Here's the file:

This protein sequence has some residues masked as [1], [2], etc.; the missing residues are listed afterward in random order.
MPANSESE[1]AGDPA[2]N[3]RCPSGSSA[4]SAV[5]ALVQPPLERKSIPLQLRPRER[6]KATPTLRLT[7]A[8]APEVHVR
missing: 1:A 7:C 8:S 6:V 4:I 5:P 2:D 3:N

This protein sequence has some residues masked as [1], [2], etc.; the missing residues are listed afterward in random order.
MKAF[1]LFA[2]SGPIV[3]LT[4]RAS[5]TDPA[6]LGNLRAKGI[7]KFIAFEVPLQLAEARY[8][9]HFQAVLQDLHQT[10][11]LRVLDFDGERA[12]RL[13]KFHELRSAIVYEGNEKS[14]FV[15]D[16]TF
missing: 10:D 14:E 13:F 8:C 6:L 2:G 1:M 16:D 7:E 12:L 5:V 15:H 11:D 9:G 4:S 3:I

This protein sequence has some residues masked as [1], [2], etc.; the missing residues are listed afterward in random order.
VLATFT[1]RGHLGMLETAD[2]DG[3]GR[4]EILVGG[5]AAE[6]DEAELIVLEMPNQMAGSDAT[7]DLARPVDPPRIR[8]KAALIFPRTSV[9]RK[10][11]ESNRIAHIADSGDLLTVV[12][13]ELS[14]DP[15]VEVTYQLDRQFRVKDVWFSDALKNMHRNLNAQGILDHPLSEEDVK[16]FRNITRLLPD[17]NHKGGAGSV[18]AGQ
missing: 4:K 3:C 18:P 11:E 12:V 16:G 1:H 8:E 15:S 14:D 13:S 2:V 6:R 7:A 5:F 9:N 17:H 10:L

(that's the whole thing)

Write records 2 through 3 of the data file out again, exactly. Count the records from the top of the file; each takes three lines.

This protein sequence has some residues masked as [1], [2], etc.; the missing residues are listed afterward in random order.
MKAF[1]LFA[2]SGPIV[3]LT[4]RAS[5]TDPA[6]LGNLRAKGI[7]KFIAFEVPLQLAEARY[8][9]HFQAVLQDLHQT[10][11]LRVLDFDGERA[12]RL[13]KFHELRSAIVYEGNEKS[14]FV[15]D[16]TF
missing: 10:D 14:E 13:F 8:C 6:L 2:G 1:M 16:D 7:E 12:L 5:V 15:H 11:D 9:G 4:S 3:I

This protein sequence has some residues masked as [1], [2], etc.; the missing residues are listed afterward in random order.
VLATFT[1]RGHLGMLETAD[2]DG[3]GR[4]EILVGG[5]AAE[6]DEAELIVLEMPNQMAGSDAT[7]DLARPVDPPRIR[8]KAALIFPRTSV[9]RK[10][11]ESNRIAHIADSGDLLTVV[12][13]ELS[14]DP[15]VEVTYQLDRQFRVKDVWFSDALKNMHRNLNAQGILDHPLSEEDVK[16]FRNITRLLPD[17]NHKGGAGSV[18]AGQ
missing: 4:K 3:C 18:P 11:E 12:V 16:G 1:H 8:E 15:S 14:D 13:S 2:V 6:R 7:A 5:F 9:N 17:H 10:L